"Here's how we split up the work," Plympton said. "He did like 80 percent of the voices, the character designs, and the music. I was the producer. I did the storyboards, the layouts, all the animation, and the post-production. So it is really a two-man operation." The film went on to receive awards and nominations at international film festivals and won the Grand Jury Prize for best animated feature at the Nashville Film Festival in 2017. "We're very happy with the response, and we're really excited to bring it to Santa Fe and show it to the people there because I know they'd love it. Remind the people that it's a stoner film, so if that's their inclination, they might enjoy it."

Plympton hails from Portland, Oregon, where, as a kid, he wanted to be an animator. "I watched Walt Disney on TV, the Mickey Mouse Club and, of course, Warner Brothers cartoons on Saturday mornings," he said. "I love to draw and I love to make people laugh, so it just seemed natural. The unfortunate thing is, when I got out of college, around 1968, the animation business was dead or dying. The only thing out there was Hanna-Barbera, and I hated Hanna-Barbera. So I felt there was no future for me in animation." Not knowing how to make an animated film anyway, he moved to New York City and became an illustrator instead. Over a span of 15 years, he made illustrations that ran in The New York Times, Vogue, The Village Voice, and Vanity Fair, among other publications. He also drew cartoons for Penthouse, Rolling Stone, National Lampoon, and Glamour. "I did political cartoons and gag cartoons, a lot of caricatures, things like that."

In the mid-1980s, he was offered a chance to work on an animated film for the Jules Feiffer song 'Boomtown.' The producer Connie D'Antuono introduced him to the time-consuming process of making animated movies but he hadn't yet made one on his own. His first solo project, Your Face (1987), was done more as an experiment than as a serious project. "Lo and behold, it became a smash hit," he said. "It was shown all over the world and bought by all the TV stations and got nominated for an Oscar. As soon as this hit, I called up all my magazines and newspapers and said, "I'm leaving print and going into animation." They all laughed at me and said, 'Are you nuts? Animation's a dead art form.' At that point, they were right." But in the wake of the success of 1988's Who Framed Roger Rabbit? and the influx of popular Japanese animated features like Studio Ghibli's Castle in the Sky (1986) and My Neighbor Totoro (1988), animation was big again. Plymptoons Studio, which the animator started in 1987, would go on to make countless shorts and about a dozen features, not to mention animations for music videos by Kanye West, Weird Al Yankovic, and Parson Brown, among others.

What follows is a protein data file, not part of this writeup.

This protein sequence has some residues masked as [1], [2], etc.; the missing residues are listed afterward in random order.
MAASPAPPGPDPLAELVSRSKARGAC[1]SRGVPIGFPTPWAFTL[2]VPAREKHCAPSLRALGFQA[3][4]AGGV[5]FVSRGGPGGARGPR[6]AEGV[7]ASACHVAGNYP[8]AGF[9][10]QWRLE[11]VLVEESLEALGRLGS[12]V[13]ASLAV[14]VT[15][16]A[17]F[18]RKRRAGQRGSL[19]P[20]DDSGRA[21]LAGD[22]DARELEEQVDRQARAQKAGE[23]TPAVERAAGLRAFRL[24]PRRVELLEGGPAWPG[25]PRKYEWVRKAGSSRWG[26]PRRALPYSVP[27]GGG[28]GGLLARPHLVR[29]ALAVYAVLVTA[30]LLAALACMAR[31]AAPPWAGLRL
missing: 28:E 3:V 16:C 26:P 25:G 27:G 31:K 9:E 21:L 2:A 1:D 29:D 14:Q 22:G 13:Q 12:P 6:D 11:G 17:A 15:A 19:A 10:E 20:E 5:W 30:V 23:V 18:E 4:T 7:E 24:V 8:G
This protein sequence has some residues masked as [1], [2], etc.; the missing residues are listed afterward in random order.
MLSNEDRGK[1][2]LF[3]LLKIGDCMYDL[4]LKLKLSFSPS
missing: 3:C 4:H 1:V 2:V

Plympton's new film The Modern Lives is also a music-based project. "I have a cousin who lives in Sacramento. His name is Christian. He's a distant cousin, actually. He's been a big fan of mine for a long time. He befriended Jackie Greene, who's from there and plays around there a lot. He hooked us up to do a mega music video together: six films plus a background story to connect all the films together." Already a fan of Greene's blend of folk-rock and blues, Plympton was eager to work with him. Basing his animation on Greene's songs, he worked for six months, completing each of the six segments in sequence before developing the connecting thread: Greene and his band on tour, roving across the American landscape. Easy transitions lead from one segment to the next. For instance, the tour bus speeds by and the music fades as a scene switches to a solitary driver on the road turning up his radio to jam to Greene's infectious 'Modern Lives.' The film runs about a half-hour, and the catchy soundtrack gets you moving throughout. "When he first contacted me to do it, he was living in Brooklyn, and he came by the studio and I got to meet him. I was really impressed by his musicianship--he plays a lot of different instruments--and by his vocalizations and lyric writing. He's a complete package. I asked him, 'What sort of style or image do you want me to portray you as?' and he said, 'Psychedelic.' That's the kind of music he comes from: the Grateful Dead and the Crows, stuff like that. We had a premiere in New York. I invited my fans and his fans came and they were all kind of high and grooving to the imagery and everything. It was a really wonderful meeting of the fans."

Like his previous films, The Modern Lives is all drawn by hand, the animation rendered on paper entirely in pencil and ink. "That's what I think makes it kind of unique, because nobody does that anymore. I'm kind of the last of the traditionalists."

By Michael Abatemarco